Correct Standing Posture
What Is It? Does Such A Thing Exist? How Do I Do It?
It’s common to want to know what is correct standing posture and clients often ask something like “How should I stand?” or “What’s the best way for me to stand?”
Well, I don’t think there’s such a thing as ‘correct standing posture’. “What?!” you might say.
Okay, in anatomical terms, yes, there is such a thing as correct standing posture, but real life is different from the picture of the perfectly aligned skeleton hanging on the wall.
There are many schools of thought out there that teach alignment through body awareness and then using conscious effort to change the way you sit, stand or carry yourself.
And while I think it’s great to be aware of your body and how you’re standing, sitting or carrying yourself, I’m not a fan of using conscious effort to make adjustments, which includes your standing posture.
Instead of consciously correcting your standing posture, a far more useful approach would be to correct the muscle imbalances that have created the asymmetries in your body, as they are the cause of your incorrect standing posture!
Correct Standing Posture
The image below shows what correct standing posture would look like in an ideal and perfect world. It shows that:
- The shoulders are level with one another and parallel to the ground
- The hip joints are level with one another and parallel to the ground
- The knees are level with one another and parallel to the ground, and…
- Yes, you guessed it … the ankles are level with one another and parallel to the ground
- It also shows, both in the front view and in the side view, that the ankles, knees, hips and shoulders are stacked up vertically, one on top of the other.
While the position of your load bearing joints is important, there are other things that need to be looked at too. Amongst other things, we also need to take into account the position of your pelvis. Is it:
- Elevated on one side
- Rotated forward on one side
- Tilting too far forward (anterior tilt)
- Tilting backwards (posterior tilt)
- Have a tilt disparity (the left side and the right side doing different things)
The ‘Posture Assessment’ page already goes into quite a bit of depth regarding what to look for when assessing alignment, so there’s no need to repeat it here.
Correcting Standing Posture With Conscious Effort Doesn’t Work
The important point with regard to correct standing posture is that adjusting yourself with conscious effort doesn’t address the underlying muscle imbalances that are the cause of standing in a way that is unbalanced and uneven.
If you find you have a tendency to stand with more weight on one leg most of the time, only occasionally switching to the other side before switching back again, then that is a good indication that you have a problem on the opposite side (the one you stand on less frequently).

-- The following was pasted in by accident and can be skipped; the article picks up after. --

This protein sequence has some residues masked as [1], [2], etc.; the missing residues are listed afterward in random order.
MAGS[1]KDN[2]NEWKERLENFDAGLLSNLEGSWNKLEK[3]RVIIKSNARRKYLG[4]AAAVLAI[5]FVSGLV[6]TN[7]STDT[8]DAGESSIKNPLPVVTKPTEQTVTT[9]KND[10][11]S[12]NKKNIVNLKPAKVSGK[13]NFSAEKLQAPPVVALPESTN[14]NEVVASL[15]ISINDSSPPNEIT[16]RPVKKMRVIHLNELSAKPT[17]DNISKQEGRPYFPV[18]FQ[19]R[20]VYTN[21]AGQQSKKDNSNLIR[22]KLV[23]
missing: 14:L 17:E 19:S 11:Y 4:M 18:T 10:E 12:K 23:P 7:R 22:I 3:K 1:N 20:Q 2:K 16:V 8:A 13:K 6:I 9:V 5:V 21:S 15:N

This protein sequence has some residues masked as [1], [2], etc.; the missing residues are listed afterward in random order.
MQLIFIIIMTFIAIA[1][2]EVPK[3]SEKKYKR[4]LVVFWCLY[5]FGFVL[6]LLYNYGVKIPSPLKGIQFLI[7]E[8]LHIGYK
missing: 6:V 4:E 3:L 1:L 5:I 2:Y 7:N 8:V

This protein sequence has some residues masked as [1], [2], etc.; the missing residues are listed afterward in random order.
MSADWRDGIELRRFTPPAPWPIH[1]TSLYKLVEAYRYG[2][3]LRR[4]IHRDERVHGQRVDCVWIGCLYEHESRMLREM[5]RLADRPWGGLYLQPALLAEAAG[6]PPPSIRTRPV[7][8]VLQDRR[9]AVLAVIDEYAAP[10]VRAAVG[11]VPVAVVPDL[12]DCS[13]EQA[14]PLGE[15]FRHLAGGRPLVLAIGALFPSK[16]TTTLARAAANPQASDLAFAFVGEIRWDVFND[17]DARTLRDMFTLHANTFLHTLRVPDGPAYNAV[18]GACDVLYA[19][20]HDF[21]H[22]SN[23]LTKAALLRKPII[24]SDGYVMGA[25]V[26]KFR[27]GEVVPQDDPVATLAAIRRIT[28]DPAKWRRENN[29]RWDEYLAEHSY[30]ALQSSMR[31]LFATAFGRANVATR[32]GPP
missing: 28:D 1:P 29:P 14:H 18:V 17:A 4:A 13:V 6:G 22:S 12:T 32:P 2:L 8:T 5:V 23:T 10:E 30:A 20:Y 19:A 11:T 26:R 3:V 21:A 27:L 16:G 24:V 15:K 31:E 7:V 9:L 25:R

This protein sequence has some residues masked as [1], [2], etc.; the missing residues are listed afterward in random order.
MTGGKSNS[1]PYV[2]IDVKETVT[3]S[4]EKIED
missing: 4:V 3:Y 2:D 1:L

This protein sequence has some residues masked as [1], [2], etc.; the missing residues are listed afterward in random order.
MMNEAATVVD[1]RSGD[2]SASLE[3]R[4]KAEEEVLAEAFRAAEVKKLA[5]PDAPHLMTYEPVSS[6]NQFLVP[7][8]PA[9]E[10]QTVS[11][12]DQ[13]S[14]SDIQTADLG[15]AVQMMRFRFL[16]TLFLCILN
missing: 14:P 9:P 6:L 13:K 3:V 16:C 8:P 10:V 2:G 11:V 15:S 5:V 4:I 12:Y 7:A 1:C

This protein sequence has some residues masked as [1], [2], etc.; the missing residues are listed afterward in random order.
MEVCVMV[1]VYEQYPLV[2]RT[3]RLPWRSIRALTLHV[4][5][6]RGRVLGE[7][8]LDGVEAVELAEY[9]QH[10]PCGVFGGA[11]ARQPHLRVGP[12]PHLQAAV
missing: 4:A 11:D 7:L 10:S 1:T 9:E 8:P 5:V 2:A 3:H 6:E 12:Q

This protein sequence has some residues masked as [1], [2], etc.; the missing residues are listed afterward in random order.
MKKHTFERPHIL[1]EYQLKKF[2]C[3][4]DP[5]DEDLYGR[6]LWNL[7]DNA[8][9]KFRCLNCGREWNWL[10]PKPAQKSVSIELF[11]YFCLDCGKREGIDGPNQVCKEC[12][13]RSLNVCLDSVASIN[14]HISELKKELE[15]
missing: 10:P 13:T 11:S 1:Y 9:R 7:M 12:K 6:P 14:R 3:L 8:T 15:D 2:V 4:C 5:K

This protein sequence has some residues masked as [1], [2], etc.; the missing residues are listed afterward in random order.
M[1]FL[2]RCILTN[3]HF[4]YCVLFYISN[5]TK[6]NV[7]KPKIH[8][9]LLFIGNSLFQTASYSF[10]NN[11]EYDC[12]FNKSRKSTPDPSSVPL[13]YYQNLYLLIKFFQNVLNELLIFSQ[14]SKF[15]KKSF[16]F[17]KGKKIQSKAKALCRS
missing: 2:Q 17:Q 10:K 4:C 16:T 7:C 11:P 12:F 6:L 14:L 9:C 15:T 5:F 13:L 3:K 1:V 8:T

Quite often, for various reasons, one hip doesn’t function as well as the other hip and there is what is known as a hip disparity. As a consequence, the dysfunctional hip becomes less and less functional over time, to such a degree that it no longer becomes comfortable to bear much weight on it.
That’s when you started shifting your weight to the opposite side, albeit unconsciously. From there it’s a vicious cycle: the less work the dysfunctional side does, the less it is capable of doing and the more work the opposite side does.
The more you become aware of it and try to consciously correct it, the more you realise that that hip just doesn’t want to play the game! And the more you realise that conscious effort is pretty much futile.
Is it Possible To Correct Muscle Imbalances?
Now there’s a better question than asking how to correct standing posture!
Yes, or course it is. It’s possible to get both hips working equally and that is done by first understanding what your hips need and then giving it to them.
Understand that your hips joints have the dual function of providing both ‘Mobility and Stability‘ to your body, being both very mobile and, at the same time, very strong and stable joints (at least, they’re supposed to be).
There are many muscles surrounding the hip joints that all serve different roles.
In brief, your hips have six different major movements that they are capable of, which are:
- External rotation
- Internal rotation
As well as these movements, they also have other roles. For example, when you’re walking and you swing one leg forward, at that moment when it is completely off the ground, the opposite hip has to bear the full weight of your body and stabilise.
If the stabilising muscles of that hip aren’t functioning properly, then you have a problem.
So you may be wondering if your hips function equally. Have a look at the tell tale signs of a hip disparity to find out.